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Community mourns the death of homeless man in Stoke Newington bus stop

Mustafa taking shelter in Stoke Newington bus stop. Photograph: @SistahSpace.

Hackney residents were expressing their grief and anger today after a homeless man, who has not yet been formally identified, was found dead in the Stoke Newington bus stop where he had been living for months.

The man’s death, first reported by the Metro, was met on the evening of 30 July with calls to ensure that it is not repeated and questions from residents over how it was allowed to happen.

Hackney Mayor Philip Glanville (Lab & Co-op) has announced a review into the death in order to provide reassurance that work to support him by all agencies was carried out, while a crowdfunder has been set up for a memorial in his name.

Ngozi Fulani, who founded and runs Sistah Space, a domestic abuse helpline supporting women and girls of African heritage, and works near the bus stop near Princess May Road, saw him most days.

In an interview with the Citizen, Fulani said: “I didn’t think it would hit me this hard. I knew a few weeks ago that if they didn’t do something soon, he would die.

“Everybody’s feeling it. He died like any creature on the road, as an elder. All of us should hang our heads in shame, me included. I’m thinking to myself, ‘I should have called the police every ten minutes’.

“I put it out on Twitter some weeks ago, and they could see for themselves that he had stopped getting up. He was lying in his own filth for at least four or five weeks, and got weaker and weaker.”

The man, who has been named as either Mustafa or Musa on social media, was described as lying “in the same position” during the recent heatwave, and that he was attended by outreach workers after having been given water by a member of the public.

However, the next day Fulani saw that he had returned to the bus stop.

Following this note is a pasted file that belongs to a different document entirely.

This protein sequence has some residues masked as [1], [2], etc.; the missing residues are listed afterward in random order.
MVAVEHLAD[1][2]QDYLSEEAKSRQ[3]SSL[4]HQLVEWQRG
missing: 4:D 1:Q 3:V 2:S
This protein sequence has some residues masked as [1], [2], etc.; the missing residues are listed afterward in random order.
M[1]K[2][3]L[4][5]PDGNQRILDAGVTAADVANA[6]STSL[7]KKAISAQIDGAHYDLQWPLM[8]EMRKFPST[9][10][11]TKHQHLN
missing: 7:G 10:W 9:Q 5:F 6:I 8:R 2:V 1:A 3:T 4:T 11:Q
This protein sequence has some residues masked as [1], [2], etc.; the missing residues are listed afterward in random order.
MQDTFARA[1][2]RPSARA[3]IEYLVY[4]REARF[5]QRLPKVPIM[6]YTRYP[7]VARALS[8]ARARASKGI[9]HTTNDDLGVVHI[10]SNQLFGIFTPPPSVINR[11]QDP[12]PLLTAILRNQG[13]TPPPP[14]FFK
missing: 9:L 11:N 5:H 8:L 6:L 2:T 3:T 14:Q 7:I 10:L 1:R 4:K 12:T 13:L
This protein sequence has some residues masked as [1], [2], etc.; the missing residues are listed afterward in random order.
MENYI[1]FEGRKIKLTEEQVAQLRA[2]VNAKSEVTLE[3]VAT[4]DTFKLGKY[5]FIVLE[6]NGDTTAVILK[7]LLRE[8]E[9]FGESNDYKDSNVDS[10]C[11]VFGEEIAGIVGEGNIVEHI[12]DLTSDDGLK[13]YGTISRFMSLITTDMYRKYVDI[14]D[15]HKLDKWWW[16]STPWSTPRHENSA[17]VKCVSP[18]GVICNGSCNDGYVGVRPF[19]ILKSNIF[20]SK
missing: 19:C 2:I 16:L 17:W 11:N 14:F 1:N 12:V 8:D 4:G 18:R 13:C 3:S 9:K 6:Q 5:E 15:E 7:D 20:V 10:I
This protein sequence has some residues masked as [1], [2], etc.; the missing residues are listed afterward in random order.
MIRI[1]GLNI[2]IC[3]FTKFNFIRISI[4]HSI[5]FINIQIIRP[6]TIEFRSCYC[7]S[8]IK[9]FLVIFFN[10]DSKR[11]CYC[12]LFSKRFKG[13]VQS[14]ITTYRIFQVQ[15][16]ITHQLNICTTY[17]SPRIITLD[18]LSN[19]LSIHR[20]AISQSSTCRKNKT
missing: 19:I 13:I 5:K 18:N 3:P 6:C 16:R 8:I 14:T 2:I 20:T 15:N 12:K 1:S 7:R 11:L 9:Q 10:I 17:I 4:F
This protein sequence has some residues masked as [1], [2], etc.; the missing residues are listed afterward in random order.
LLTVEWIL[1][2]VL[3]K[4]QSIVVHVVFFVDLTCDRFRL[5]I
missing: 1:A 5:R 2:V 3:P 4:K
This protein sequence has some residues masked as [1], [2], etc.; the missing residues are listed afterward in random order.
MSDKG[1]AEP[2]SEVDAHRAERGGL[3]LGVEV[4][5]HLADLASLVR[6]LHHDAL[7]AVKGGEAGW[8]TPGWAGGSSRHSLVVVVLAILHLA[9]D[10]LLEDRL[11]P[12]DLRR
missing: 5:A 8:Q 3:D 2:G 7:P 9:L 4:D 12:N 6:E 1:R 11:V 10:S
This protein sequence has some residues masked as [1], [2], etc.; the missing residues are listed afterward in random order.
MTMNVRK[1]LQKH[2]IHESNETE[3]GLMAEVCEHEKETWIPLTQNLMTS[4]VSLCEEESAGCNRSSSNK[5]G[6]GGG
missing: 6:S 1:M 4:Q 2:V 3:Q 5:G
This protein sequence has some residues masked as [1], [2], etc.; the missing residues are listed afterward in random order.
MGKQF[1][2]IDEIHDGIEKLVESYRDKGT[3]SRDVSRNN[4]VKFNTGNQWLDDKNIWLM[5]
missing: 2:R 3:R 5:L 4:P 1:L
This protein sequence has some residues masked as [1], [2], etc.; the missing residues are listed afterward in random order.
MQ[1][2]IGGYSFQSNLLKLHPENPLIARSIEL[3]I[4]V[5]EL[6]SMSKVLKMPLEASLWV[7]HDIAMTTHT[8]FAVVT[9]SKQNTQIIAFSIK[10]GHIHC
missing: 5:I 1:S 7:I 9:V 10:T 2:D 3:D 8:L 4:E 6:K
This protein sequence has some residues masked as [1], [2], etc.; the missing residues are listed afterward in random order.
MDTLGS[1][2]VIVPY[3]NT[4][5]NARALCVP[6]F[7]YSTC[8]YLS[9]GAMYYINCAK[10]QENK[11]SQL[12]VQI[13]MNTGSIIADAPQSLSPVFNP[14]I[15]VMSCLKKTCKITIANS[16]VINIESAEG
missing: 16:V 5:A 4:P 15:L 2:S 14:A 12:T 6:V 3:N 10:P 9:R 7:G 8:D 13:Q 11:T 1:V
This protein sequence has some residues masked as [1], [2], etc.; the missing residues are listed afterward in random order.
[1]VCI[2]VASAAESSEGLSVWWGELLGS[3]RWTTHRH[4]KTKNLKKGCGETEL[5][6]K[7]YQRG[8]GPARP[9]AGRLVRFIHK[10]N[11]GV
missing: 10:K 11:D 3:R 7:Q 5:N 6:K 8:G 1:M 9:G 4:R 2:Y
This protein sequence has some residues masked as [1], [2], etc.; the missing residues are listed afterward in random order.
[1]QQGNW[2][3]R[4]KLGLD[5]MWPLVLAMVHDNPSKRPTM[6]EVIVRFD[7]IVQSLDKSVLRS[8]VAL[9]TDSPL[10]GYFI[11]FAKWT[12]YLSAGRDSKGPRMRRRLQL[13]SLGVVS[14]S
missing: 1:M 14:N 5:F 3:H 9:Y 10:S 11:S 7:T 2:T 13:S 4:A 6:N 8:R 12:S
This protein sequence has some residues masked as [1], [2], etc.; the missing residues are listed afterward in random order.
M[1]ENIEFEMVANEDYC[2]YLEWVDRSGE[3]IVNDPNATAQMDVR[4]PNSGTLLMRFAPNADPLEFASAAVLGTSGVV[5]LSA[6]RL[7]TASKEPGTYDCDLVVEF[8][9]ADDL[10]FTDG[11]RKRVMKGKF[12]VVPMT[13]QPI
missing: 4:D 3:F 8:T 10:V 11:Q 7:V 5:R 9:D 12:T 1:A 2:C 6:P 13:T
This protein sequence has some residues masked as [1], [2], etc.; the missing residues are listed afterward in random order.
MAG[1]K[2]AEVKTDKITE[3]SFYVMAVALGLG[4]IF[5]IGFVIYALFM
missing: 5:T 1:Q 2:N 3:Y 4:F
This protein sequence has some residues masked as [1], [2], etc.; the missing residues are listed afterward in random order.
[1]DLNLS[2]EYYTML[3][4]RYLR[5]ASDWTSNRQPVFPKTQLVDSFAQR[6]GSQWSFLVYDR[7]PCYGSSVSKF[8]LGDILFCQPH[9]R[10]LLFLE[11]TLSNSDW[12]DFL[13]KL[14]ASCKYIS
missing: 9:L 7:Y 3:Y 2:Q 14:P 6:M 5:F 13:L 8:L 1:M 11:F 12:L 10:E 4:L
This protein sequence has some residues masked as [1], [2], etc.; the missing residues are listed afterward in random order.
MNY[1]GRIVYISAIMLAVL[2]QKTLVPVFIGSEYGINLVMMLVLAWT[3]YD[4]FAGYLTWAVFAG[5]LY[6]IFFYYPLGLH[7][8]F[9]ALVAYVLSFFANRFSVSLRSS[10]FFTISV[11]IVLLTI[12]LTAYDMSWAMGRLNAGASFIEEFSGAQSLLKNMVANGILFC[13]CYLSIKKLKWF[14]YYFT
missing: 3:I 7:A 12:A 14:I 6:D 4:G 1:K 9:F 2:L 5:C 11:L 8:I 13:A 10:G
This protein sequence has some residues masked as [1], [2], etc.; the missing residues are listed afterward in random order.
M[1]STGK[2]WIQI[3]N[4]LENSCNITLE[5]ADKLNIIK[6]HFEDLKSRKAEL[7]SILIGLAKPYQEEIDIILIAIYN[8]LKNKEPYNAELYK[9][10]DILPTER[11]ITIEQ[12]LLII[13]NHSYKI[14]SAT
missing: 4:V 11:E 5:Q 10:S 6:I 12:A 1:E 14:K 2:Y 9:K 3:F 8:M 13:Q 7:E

It is understood that the man’s health deterioriated over the past few months as he slowly brought his belongings, which according to Fulani were at first kept quite “orderly,  to the bus shelter, which became his final home over the last three or four weeks.

Other Hackney residents voiced their upset at the incident throughout the evening, with local parent governor Sulekha Hassan saying on social media: “I welcome the review and whilst council will no doubt get flack, what’s the alternative? Criminalise him? Section him against his will? No-one should pretend that there are easy answers.

“In 2019, people should not be dying at bus stops. RIP to the old man outside Princess May Road bus stop.”

Mayor Glanville said: “Everyone at the council is deeply saddened to hear of the death of this man and we express our deepest condolences to his family and friends at this difficult time. No one should die on the streets of Hackney in these circumstances.

“I know this situation and the tragic circumstances surrounding his death have had a significant impact on the wider community and also all those who sought to support him.”

Glanville added that the Town Hall’s rough sleeping outreach team were “deeply upset” at the man’s death.

He had been made an offer of accommodation earlier in the summer, according to the council, though the Mayor said that “we hadn’t been able to convince him to take up the services on offer and we were continuing to work with him to explore all options”.

The Mayor added: “Supporting rough sleepers, many of whom may be dealing with broader, complex needs, is not just about providing offers of support.

“It can take time to build up trust to support people to engage and consent to accessing the support they need.

“Incidents such as this increase our resolve to continue to work to do all we can to support rough sleepers in the round.”

Fulani estimated his age as between 50 or 60, and said he was from the Turkish-Kurdish community, whose members she added would bring him cigarettes and take care of him.

However, by the time Fulani had got to know him, she found him to be alcohol-dependent and “not sociable”.

She said: “He laid down underneath the bench and he had his things all spread out, and he took up the whole space. It was not just a question of the man being homeless, he was very ill.

“Stoke Newington is not a poor area, and it didn’t have to happen. I put an SOS out six days ago, as this man is not functioning. When services came to this man over the last few weeks, he was laying on the ground.

“This man could not make decisions for himself or help himself. He had character. He was a bit mischievous, and seemed to be all right at first about being outside, but when did it change from that to him not being able to make that decision? From what I can see, that stopped being the case weeks ago.

“His name was Mustafa, and he was somebody. I didn’t know how much he touched my life until today.”

You can donate to the crowdfunder here.

EDIT: This article was updated at 12:52 on 1 August, reflecting the fact that the deceased man has not yet been formally identified.



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